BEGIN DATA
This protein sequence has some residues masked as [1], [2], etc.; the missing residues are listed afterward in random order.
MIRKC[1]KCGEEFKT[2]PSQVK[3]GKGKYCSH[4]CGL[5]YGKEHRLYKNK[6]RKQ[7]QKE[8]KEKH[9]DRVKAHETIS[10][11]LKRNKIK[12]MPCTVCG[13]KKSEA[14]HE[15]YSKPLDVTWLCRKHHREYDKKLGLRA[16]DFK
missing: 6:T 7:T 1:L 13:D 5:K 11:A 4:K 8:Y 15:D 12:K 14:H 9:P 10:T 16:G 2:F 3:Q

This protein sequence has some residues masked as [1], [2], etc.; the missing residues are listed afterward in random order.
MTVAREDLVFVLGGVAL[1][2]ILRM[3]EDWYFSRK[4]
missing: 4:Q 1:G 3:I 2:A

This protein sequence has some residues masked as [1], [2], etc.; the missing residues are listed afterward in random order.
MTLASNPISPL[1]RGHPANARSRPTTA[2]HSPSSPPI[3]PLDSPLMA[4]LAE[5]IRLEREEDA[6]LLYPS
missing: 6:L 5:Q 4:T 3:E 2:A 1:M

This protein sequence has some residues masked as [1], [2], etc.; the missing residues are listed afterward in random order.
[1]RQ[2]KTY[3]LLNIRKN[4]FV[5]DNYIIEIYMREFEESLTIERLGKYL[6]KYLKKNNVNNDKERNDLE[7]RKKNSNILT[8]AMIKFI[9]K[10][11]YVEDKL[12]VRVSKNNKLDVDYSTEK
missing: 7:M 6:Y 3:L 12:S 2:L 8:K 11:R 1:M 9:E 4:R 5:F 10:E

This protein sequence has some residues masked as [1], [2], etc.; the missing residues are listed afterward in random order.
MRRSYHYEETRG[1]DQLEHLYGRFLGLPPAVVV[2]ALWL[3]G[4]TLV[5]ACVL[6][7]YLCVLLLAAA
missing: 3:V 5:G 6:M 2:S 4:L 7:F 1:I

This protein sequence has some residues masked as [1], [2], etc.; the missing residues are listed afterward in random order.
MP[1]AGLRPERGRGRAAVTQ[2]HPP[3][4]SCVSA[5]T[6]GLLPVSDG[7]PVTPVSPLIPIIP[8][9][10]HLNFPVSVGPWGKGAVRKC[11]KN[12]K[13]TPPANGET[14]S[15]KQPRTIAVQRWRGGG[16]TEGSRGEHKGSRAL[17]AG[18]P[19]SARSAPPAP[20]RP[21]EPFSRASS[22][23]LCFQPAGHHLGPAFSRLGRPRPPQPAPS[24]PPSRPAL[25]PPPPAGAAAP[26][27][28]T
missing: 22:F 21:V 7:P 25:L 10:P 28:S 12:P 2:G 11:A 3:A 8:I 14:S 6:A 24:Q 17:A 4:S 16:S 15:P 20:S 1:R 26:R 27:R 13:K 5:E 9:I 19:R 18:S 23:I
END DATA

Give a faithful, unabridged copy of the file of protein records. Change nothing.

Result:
This protein sequence has some residues masked as [1], [2], etc.; the missing residues are listed afterward in random order.
MIRKC[1]KCGEEFKT[2]PSQVK[3]GKGKYCSH[4]CGL[5]YGKEHRLYKNK[6]RKQ[7]QKE[8]KEKH[9]DRVKAHETIS[10][11]LKRNKIK[12]MPCTVCG[13]KKSEA[14]HE[15]YSKPLDVTWLCRKHHREYDKKLGLRA[16]DFK
missing: 6:T 7:T 1:L 13:D 5:K 11:A 4:K 8:Y 15:D 12:K 14:H 9:P 10:T 16:G 2:F 3:Q

This protein sequence has some residues masked as [1], [2], etc.; the missing residues are listed afterward in random order.
MTVAREDLVFVLGGVAL[1][2]ILRM[3]EDWYFSRK[4]
missing: 4:Q 1:G 3:I 2:A

This protein sequence has some residues masked as [1], [2], etc.; the missing residues are listed afterward in random order.
MTLASNPISPL[1]RGHPANARSRPTTA[2]HSPSSPPI[3]PLDSPLMA[4]LAE[5]IRLEREEDA[6]LLYPS
missing: 6:L 5:Q 4:T 3:E 2:A 1:M

This protein sequence has some residues masked as [1], [2], etc.; the missing residues are listed afterward in random order.
[1]RQ[2]KTY[3]LLNIRKN[4]FV[5]DNYIIEIYMREFEESLTIERLGKYL[6]KYLKKNNVNNDKERNDLE[7]RKKNSNILT[8]AMIKFI[9]K[10][11]YVEDKL[12]VRVSKNNKLDVDYSTEK
missing: 7:M 6:Y 3:L 12:S 2:L 8:K 11:R 1:M 9:E 4:R 5:F 10:E

This protein sequence has some residues masked as [1], [2], etc.; the missing residues are listed afterward in random order.
MRRSYHYEETRG[1]DQLEHLYGRFLGLPPAVVV[2]ALWL[3]G[4]TLV[5]ACVL[6][7]YLCVLLLAAA
missing: 3:V 5:G 6:M 2:S 4:L 7:F 1:I

This protein sequence has some residues masked as [1], [2], etc.; the missing residues are listed afterward in random order.
MP[1]AGLRPERGRGRAAVTQ[2]HPP[3][4]SCVSA[5]T[6]GLLPVSDG[7]PVTPVSPLIPIIP[8][9][10]HLNFPVSVGPWGKGAVRKC[11]KN[12]K[13]TPPANGET[14]S[15]KQPRTIAVQRWRGGG[16]TEGSRGEHKGSRAL[17]AG[18]P[19]SARSAPPAP[20]RP[21]EPFSRASS[22][23]LCFQPAGHHLGPAFSRLGRPRPPQPAPS[24]PPSRPAL[25]PPPPAGAAAP[26][27][28]T
missing: 22:F 21:V 7:P 25:L 10:P 28:S 12:P 2:G 11:A 3:A 8:I 14:S 6:A 24:Q 17:A 4:S 16:S 15:P 20:S 1:R 26:R 27:R 13:K 5:E 9:I 19:R 18:S 23:I